Take It One Day at a Time

While your significant other is at rehab, you may be stuck at home taking care of all the responsibilities there. This may include all of the cleaning, cooking, childcare, errands, and more. You may find yourself feeling overwhelmed, but this is normal. Slowing down and taking things one day at a time will make life seem a little less overwhelming. The last thing you need to do is stress about life in general while your loved one is in rehab. Take a deep breath and slow down every once in a while to not overwhelm yourself completely. 

Prepare for Their Return

Keep in mind that your significant other will not be in rehab forever. While you may have visited them here and there during their time in treatment, their coming home full-time will be an entirely different experience. Based on your talks with them, their treatment team, and your research on addiction, prepare the house for their return. Make sure there are no drugs or alcohol nearby, do away with anything that may induce triggers or temptations, and be ready to support them as they need. Of course, you will be happy to see them come home, but recovery will still have to continue. Ask how you can help them best, but also let them heal on their own. If the relationship needs fixing, try to have these discussions civilly. Most of all, rejoice in their being home. 

Be Aware of Relapse Warning Signs

Now that your loved one is home, make sure that you know what relapse warning signs look like. Transitioning back home from rehab can be a difficult experience for your partner, so they may be feeling overwhelmed by the changes. Keep an eye out for any of the common relapse warning signs, which you can learn about on the website of your partner’s treatment provider. Catching these signs early could keep your partner sober and save their life.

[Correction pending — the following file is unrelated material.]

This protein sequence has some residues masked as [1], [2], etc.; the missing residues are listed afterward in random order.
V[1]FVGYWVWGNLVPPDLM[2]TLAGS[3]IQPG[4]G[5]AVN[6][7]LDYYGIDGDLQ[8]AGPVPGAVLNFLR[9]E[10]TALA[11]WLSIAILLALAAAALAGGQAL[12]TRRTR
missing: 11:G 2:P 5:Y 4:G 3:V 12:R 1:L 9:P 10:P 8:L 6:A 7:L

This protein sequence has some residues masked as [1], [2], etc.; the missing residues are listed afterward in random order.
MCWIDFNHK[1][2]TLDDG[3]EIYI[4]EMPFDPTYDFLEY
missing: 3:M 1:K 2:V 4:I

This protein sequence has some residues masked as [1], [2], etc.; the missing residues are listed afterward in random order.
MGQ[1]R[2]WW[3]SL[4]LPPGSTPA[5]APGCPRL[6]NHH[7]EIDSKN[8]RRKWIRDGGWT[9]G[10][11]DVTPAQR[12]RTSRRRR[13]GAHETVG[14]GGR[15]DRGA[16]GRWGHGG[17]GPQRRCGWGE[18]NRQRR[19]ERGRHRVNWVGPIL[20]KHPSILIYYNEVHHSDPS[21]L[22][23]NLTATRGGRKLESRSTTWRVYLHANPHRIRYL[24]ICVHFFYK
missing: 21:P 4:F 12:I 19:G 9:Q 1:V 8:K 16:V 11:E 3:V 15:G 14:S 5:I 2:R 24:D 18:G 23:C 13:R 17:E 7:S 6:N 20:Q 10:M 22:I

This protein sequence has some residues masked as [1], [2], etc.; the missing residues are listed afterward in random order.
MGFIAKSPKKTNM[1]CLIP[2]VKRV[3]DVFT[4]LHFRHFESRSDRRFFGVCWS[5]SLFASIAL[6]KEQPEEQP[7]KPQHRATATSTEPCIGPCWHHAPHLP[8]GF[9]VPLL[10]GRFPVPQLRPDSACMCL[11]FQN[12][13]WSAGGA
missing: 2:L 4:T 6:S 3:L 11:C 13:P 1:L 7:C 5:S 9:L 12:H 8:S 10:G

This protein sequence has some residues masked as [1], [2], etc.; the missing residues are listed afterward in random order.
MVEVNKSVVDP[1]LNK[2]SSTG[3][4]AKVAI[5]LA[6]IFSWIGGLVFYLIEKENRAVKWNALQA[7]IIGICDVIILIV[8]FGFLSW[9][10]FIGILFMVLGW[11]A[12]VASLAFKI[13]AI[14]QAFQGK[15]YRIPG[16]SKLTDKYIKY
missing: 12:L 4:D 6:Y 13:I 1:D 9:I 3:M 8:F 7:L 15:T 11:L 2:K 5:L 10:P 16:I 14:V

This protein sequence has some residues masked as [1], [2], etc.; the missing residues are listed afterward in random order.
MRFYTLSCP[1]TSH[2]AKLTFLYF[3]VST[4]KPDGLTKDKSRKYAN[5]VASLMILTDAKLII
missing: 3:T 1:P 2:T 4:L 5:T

Coping with a partner being away in rehab can be a stressful and challenging time for the significant other. Being the one at home having to take care of all the normal responsibilities can be overwhelming and stressful on top of worrying about your loved one in rehab. Learning to cope with them being away is your best shot at making it through this time apart. Educate yourself on addiction, treatment, and post-treatment to see how you can properly help your partner get their life back. During this process, however, you need to remember to take care of yourself. You can do this by talking with a therapist or enrolling in a support group for loved ones of addicts to connect with other individuals who have gone through what you are currently going through. Should you need any advice on what to do when a loved one is away at rehab, call Northstar Transitions at (303) 558-6400.


close